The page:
By Samantha Burbach, Director of Education & Programming – 09/17/21
If you are growing daylilies, you may notice what looks like new plants growing up in the air off old flower scapes. These are known as daylily “proliferations” and they are new, identical plants beginning to form from the mother plant. This form of propagation occurs naturally on some varieties of daylilies. This new plant will form its own roots which allows us to harvest it from the mother plant and transplant it to a new area of our garden or share with a fellow gardener!
While the scape is still green, the proliferation is receiving nutrients from the mother plant so you can leave it in place to grow bigger roots. Once the scape begins to turn brown below the proliferation, you can harvest it by cutting a little above the proliferation and about two inches below, these two inches will serve as an anchor for the plant while its roots are developing. It is also good to cut the foliage down to about 4-inches on your proliferation so that the plant can focus on generating roots rather than supporting the vegetative growth.
After harvesting the proliferations, it is best to grow them in a container before transplanting to the garden. Fill a container with good quality potting mix, water it, and then tuck the proliferation in just up to the crown of the plant. The couple of inches of scape below the proliferation will act as a pin to keep the plant in place while the roots develop. Make sure the soil is consistently moist in the container to encourage root development.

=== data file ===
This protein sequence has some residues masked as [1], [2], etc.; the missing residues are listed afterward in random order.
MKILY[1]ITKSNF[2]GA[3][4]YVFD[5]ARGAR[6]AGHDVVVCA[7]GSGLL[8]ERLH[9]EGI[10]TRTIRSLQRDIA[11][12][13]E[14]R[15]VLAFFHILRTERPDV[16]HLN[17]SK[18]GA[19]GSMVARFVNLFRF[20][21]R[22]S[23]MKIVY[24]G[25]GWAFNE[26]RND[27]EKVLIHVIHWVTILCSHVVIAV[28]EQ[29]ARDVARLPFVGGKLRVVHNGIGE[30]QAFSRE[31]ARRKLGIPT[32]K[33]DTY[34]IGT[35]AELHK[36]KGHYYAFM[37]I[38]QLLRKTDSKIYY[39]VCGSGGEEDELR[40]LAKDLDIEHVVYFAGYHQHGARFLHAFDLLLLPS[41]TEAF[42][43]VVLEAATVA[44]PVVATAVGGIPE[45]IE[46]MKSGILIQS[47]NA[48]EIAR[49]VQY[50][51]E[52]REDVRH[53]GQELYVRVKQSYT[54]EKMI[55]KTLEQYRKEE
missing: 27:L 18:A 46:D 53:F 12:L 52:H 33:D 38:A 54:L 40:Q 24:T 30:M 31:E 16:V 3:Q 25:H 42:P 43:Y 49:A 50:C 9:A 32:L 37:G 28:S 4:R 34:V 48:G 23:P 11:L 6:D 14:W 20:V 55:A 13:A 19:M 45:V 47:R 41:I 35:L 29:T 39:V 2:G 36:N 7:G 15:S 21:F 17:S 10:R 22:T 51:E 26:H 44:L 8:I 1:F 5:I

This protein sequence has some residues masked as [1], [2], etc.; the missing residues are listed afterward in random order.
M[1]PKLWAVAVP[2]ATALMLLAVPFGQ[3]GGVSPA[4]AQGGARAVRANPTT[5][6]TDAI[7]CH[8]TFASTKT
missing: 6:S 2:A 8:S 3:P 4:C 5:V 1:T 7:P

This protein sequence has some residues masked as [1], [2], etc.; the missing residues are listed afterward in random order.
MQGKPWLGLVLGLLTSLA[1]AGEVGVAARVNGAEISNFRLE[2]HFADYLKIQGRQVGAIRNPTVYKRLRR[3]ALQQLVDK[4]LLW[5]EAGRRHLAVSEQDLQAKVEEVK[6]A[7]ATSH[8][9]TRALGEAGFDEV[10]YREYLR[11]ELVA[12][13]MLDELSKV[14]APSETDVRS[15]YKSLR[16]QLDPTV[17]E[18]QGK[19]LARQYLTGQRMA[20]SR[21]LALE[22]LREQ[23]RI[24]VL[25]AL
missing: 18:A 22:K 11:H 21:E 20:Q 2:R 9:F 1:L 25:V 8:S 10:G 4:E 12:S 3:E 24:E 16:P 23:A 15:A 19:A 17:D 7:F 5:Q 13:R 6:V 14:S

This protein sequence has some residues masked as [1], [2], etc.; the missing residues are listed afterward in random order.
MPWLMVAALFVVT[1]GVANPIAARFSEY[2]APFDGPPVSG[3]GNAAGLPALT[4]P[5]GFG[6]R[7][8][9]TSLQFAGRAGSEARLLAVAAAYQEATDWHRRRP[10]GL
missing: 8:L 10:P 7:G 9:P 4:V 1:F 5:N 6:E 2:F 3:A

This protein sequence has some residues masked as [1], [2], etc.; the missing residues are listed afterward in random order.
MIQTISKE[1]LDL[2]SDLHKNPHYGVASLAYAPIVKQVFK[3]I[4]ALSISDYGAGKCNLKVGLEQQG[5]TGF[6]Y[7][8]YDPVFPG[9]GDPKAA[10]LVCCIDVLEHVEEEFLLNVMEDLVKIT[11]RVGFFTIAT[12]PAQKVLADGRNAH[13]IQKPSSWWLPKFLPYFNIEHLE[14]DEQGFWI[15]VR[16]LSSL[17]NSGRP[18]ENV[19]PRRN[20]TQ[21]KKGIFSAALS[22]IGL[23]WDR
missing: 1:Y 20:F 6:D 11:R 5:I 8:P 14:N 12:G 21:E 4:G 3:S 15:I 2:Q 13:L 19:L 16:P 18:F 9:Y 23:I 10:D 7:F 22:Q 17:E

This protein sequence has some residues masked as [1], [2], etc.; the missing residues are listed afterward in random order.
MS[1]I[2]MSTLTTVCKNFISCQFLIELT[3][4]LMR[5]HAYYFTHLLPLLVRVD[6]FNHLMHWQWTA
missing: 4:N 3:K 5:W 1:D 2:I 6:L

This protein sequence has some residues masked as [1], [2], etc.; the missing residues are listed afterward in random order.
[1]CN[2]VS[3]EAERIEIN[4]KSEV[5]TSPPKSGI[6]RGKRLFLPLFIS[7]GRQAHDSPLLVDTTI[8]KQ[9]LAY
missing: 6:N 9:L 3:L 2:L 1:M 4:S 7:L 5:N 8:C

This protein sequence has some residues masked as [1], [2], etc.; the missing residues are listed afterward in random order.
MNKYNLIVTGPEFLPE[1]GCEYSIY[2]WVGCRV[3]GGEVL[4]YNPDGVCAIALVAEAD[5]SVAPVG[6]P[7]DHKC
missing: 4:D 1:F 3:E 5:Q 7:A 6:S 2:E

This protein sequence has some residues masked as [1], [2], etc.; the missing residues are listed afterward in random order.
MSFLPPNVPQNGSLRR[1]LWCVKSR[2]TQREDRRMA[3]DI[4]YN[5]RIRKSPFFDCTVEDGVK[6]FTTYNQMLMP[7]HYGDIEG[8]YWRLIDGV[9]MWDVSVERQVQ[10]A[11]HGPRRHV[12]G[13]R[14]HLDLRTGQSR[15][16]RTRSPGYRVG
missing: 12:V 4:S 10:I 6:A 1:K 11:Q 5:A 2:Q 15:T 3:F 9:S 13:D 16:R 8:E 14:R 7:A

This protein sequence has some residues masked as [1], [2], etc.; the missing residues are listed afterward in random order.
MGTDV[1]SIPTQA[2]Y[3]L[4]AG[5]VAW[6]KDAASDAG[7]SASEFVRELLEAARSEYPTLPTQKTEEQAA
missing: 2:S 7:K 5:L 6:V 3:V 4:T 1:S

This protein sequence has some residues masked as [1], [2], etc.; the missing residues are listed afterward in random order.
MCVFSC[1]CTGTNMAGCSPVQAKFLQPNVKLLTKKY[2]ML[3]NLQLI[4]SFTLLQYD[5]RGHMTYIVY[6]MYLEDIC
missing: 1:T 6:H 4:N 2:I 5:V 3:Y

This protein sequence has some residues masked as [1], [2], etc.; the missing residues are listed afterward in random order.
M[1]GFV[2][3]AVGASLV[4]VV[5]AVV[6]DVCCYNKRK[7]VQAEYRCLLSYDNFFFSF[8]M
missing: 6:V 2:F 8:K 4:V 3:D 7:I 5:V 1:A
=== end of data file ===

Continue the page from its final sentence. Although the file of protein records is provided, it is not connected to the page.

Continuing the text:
Alternatively, before potting the proliferation in soil, you can set it in a clear plastic or glass cup filled with water up to the base of the proliferation to encourage roots to lengthen first. You will want to change out the water ever couple of days and make sure the water level is always covering where the roots are developing so it doesn’t dry out (hence the clear cup!). You can also use a diluted solution of a balanced water-soluble fertilizer instead of water alone to help feed the plant nutrients if you have it. You will still want to change out the water every few days though to prevent bacteria from growing. Once the roots lengthen you can pot them up as described above.
These new plants can be overwintered in their pots in a cold frame or unheated garage or shed. They need to go dormant for the winter but need a little additional protection since they are not established yet. In spring, bring them back outdoors as the weather warms up. After planting in your garden, the plant may take a couple years to flower as it gets established. With just a little work and care, you now have a clone of the mother daylily plant!